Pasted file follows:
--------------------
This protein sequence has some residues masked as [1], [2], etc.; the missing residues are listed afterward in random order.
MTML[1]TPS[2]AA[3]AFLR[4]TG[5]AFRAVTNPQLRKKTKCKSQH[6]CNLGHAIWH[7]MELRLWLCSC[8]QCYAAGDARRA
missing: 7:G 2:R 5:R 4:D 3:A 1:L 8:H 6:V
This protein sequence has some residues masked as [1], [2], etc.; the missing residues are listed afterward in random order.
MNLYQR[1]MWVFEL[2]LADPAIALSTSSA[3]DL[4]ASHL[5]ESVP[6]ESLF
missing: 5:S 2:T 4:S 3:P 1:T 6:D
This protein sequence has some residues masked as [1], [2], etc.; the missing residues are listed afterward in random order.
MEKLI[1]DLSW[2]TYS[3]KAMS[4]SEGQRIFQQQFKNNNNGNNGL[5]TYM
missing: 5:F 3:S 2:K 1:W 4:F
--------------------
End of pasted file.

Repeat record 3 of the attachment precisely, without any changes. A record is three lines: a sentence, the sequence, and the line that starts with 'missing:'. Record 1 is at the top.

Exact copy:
This protein sequence has some residues masked as [1], [2], etc.; the missing residues are listed afterward in random order.
MEKLI[1]DLSW[2]TYS[3]KAMS[4]SEGQRIFQQQFKNNNNGNNGL[5]TYM
missing: 5:F 3:S 2:K 1:W 4:F